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Brain Health Initiative launched just weeks after Hayman story

By PA
(Photo by Marty Melville/Getty Images)

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Former and current professional players are being told by a new World Rugby initiative that depression and alcohol consumption are among twelve possible risk factors for dementia. The Brain Health Initiative, which is supported by the International Rugby Players Association, comes as the game’s authorities face legal action over an alleged failure to protect players from the risks of concussion.

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World Rugby, the Rugby Football Union and the Welsh Rugby Union are facing a lawsuit from in excess of 150 former players who are suffering from traumatic brain injury, early-onset dementia and probable CTE (chronic traumatic encephalopathy). This was a lawsuit recently joined by Carl Hayman, the former All Blacks prop.

But as part of the new campaign, leading independent experts have outlined twelve modifiable risk factors for dementia and “how rugby can play a positive role in reducing many of these”.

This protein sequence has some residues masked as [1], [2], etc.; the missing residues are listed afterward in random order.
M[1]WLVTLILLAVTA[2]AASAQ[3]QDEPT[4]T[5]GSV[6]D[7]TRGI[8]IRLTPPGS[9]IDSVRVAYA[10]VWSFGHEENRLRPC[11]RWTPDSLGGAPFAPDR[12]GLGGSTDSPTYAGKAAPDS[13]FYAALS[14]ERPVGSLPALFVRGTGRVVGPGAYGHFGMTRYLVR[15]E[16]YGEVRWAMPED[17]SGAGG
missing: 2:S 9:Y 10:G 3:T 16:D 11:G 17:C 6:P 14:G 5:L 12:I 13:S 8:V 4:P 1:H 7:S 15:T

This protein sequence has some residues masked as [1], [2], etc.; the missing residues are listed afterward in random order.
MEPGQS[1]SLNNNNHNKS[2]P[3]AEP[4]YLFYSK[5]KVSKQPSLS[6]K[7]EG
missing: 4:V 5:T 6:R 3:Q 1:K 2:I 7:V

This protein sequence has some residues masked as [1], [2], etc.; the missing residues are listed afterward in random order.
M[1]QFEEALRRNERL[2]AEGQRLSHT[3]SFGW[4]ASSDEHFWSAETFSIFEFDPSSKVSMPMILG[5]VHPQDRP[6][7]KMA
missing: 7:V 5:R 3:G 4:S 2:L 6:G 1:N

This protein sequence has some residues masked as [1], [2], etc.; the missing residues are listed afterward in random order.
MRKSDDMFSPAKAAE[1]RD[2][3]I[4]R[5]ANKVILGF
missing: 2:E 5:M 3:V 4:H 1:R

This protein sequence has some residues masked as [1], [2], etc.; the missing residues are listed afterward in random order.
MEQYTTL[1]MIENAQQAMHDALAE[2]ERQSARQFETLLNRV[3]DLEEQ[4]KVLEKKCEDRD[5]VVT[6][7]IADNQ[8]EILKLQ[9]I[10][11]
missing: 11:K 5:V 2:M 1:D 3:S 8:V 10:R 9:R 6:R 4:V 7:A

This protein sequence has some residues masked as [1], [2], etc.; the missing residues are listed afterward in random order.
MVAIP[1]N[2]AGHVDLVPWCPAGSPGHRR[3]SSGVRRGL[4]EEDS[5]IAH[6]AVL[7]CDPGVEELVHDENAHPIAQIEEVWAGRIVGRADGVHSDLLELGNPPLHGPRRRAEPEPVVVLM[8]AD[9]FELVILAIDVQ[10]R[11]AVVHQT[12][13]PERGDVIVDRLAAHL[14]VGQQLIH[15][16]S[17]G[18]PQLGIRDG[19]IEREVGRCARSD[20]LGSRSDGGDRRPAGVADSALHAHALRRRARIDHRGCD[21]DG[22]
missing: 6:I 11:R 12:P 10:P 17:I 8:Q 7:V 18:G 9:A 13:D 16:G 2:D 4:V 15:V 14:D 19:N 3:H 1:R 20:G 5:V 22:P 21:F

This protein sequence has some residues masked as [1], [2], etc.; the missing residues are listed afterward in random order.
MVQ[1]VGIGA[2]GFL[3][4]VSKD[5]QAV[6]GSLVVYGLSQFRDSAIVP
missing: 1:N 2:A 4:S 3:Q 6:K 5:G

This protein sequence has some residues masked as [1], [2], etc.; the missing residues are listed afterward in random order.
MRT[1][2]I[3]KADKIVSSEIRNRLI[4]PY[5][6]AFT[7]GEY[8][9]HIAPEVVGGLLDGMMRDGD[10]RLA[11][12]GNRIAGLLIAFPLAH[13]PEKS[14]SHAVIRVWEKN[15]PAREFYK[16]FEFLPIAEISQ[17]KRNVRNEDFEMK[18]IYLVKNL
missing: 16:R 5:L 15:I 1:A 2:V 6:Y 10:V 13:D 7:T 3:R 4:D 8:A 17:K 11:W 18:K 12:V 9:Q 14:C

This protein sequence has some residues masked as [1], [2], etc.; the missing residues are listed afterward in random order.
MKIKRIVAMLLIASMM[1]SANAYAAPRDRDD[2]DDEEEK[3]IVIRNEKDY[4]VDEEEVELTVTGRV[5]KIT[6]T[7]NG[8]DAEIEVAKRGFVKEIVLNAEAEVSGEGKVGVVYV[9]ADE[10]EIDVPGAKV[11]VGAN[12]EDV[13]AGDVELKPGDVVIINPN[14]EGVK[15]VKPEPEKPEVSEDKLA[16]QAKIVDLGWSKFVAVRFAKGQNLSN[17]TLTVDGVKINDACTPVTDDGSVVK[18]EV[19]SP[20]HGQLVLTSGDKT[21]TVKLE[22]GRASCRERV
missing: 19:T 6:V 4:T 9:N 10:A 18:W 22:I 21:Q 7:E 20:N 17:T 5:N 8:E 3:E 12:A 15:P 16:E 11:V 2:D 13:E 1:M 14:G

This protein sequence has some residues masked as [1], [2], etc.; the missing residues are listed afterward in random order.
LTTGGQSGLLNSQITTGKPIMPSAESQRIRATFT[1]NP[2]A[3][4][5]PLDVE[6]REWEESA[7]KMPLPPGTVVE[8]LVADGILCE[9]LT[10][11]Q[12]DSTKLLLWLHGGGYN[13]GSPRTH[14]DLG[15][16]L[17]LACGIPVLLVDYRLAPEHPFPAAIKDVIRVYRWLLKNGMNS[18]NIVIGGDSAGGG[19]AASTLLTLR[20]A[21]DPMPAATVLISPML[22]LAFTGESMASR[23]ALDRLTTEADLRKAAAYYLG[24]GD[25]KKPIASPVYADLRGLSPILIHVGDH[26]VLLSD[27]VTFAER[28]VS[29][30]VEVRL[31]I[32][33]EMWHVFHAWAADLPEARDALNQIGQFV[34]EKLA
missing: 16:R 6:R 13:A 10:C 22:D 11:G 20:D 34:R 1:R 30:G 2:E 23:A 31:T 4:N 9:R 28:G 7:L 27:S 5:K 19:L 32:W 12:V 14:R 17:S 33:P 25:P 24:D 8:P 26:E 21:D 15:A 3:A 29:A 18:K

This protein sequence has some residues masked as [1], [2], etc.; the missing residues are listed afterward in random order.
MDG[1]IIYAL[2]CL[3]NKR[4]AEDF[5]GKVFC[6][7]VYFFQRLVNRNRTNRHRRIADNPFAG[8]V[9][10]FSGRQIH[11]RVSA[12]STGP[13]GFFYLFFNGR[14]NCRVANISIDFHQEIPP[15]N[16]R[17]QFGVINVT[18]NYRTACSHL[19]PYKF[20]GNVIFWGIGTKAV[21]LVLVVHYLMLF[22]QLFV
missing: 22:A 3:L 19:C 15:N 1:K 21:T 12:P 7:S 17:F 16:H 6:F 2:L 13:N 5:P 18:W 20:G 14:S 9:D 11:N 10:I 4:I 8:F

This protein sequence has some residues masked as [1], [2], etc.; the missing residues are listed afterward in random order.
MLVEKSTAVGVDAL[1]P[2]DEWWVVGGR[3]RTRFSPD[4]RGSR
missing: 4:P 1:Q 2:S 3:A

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The RugbyPass Knocked documentary in the effects of concussion in rugby
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The RugbyPass Knocked documentary in the effects of concussion in rugby

Also among the possible causes of the condition are a lack of physical activity, air pollution, a lack of social interaction, smoking, obesity and brain injury.

“Long-term cognitive health is extremely complex and dementia isn’t necessarily a consequence of one factor,” said Craig Ritchie, professor of the psychiatry of ageing at the University of Edinburgh and director at Brain Health Scotland.

“It’s important for those involved in the game to understand that by prioritising good brain health, it’s possible to reduce the risk of developing dementia and other degenerative brain conditions.

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“Rugby players – past and present – can make moves such as maintaining good health and fitness, and tackling stress, anxiety and depression to help reduce certain risk factors, while the sport continues to prioritise reducing the risk of head impacts for players at all levels and stages of the game.”

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